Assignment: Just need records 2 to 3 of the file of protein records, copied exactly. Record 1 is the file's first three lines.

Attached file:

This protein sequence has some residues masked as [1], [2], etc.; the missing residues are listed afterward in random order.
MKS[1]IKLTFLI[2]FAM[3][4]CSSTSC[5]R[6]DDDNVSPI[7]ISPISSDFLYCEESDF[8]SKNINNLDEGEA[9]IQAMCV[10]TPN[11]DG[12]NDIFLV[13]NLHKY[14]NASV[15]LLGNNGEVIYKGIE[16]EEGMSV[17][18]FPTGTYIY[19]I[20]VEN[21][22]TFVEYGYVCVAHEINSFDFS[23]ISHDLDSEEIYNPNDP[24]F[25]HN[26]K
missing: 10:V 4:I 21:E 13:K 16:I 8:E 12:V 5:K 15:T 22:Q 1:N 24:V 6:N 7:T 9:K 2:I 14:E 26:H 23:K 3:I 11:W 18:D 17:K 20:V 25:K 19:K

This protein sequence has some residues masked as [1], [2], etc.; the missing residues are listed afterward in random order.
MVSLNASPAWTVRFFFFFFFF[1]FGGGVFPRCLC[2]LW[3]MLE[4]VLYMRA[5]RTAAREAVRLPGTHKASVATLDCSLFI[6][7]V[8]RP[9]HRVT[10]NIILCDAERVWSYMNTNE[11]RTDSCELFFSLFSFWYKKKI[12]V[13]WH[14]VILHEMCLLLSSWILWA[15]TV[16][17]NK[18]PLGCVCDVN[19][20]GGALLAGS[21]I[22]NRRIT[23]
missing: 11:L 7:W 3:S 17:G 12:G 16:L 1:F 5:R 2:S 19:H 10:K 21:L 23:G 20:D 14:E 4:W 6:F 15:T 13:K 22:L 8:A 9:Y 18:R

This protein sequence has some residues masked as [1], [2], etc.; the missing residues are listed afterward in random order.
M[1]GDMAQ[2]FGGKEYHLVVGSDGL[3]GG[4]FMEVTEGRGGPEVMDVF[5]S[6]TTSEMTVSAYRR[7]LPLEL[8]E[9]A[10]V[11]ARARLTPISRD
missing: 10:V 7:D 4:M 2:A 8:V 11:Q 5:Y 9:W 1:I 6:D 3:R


This protein sequence has some residues masked as [1], [2], etc.; the missing residues are listed afterward in random order.
MVSLNASPAWTVRFFFFFFFF[1]FGGGVFPRCLC[2]LW[3]MLE[4]VLYMRA[5]RTAAREAVRLPGTHKASVATLDCSLFI[6][7]V[8]RP[9]HRVT[10]NIILCDAERVWSYMNTNE[11]RTDSCELFFSLFSFWYKKKI[12]V[13]WH[14]VILHEMCLLLSSWILWA[15]TV[16][17]NK[18]PLGCVCDVN[19][20]GGALLAGS[21]I[22]NRRIT[23]
missing: 11:L 7:W 3:S 17:G 12:G 16:L 1:F 5:R 2:S 19:H 10:K 21:L 23:G 20:D 14:E 4:W 6:F 15:T 13:K 22:L 8:A 9:Y 18:R

This protein sequence has some residues masked as [1], [2], etc.; the missing residues are listed afterward in random order.
M[1]GDMAQ[2]FGGKEYHLVVGSDGL[3]GG[4]FMEVTEGRGGPEVMDVF[5]S[6]TTSEMTVSAYRR[7]LPLEL[8]E[9]A[10]V[11]ARARLTPISRD
missing: 10:V 7:D 4:M 2:A 8:V 11:Q 5:Y 9:W 1:I 6:D 3:R